Standing In Hope

Over the last few weeks, two students have become fast friends. This past year, Zubeda, a second grader, and her brothers started to attend our after school program for homework help. What Zubeda found was friendship.  Fatima, a Kindergartener, also started to attend the after-school tutoring program this year. Although they come from different countries, their parents share a similar story. Both families settled in Grand Rapids after seeking refuge from war in their home countries. The two girls found a common bond when they started coming to the Refugee Education Center.  

The other day, as they put their arms around each other, their expression became an example of what we see daily at the Refugee Education Center: students finding a safe place to learn and belong, and parents finding a hope for their children’s future.  

So what does it look like to stand in hope for refugees in 2018?  

Although numbers for resettlement to the US have dwindled in the past year, Grand Rapids has a strong presence of refugees creating a new life here. It currently is home to more than 25,000 refugees. As the news headlines transition away from the crisis abroad, the need still remains to support refugees here at home. So as we work together to stand in hope for refugees in our community, let us not stand by on the sidelines but stand in the gap.   

At the Refugee Education Center, we were able to provide educational support to over 300 students in 2017. We have witnessed children excelling in their grades at school, overcoming language barriers, and  going on to graduate. Yet, we also understand that without an environment of safety, a child cannot learn. So while providing educational support through course catch-up and English Language support, the Center also creates a space of hope, peace, and solidarity.

Standing in hope for refugees in Grand Rapids looks like creating support systems that work for our newest neighbors. It looks like hiring refugees in your business or visiting a refugee-owned business. It looks like creating a seat at the decision-making table. At The Refugee Education Center, it looks like tutoring a child or supporting our work financially.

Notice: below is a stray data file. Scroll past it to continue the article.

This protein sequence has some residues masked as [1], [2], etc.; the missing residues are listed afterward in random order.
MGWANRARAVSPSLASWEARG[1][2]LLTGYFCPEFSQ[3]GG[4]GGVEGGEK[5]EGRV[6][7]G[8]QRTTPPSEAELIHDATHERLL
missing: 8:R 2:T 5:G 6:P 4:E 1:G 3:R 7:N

So, let us choose to enter into new stories of hope right here in West Michigan. Let us choose to invest in the life of a child so he or she can reach their dreams to become our future doctors, lawyers, and educators.  

 The image of Zubeda and Fatima standing together reminds us of the hope refugee families seek when they come here. So while countries continue to be at war with each other, let us continue to stand in hope in our own community, in every way we can.  

Stand with us… in hope.  

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We’re Hiring!

We are launching an early childhood project focused on the development of our community’s youngest refugees and are in need of a qualified individual to lead the start-up of our early childhood center. Along with running the center, this position will be heavily involved in mentoring a diverse group of early childhood professionals, including an associate director. For the full position description click here.

Please e-mail your resume and cover letter to info@refugeeeducationcenter.org.

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Planting Deeper Roots Benefit Dinner – You’re Invited!

You are cordially invited to the Refugee Education Center’s “Planting Deeper Roots” Annual Benefit Dinner. We consider it a privilege to work with such amazing families, who have shown such resilience as they create a new place to call home. In order for families become full participants of West Michigan, we believe that we need to provide the right resources for families to plant deeper roots here.

We would love to share more with you about who we are, what we’ve been up to, and where we are going. Help us welcome refugees in our community and support their desire to flourish in their new homes.

The Goei Center
Tickets are $25 per person

OCTOBER 5, 2017
5:30 – 6:30pm  Reception
6:30- 8pm  Dinner & Performance

All contributions will go directly towards advancing programs and impact of the Refugee Education Center in the refugee community. All funds raised will go directly to our Education and Youth Development programs.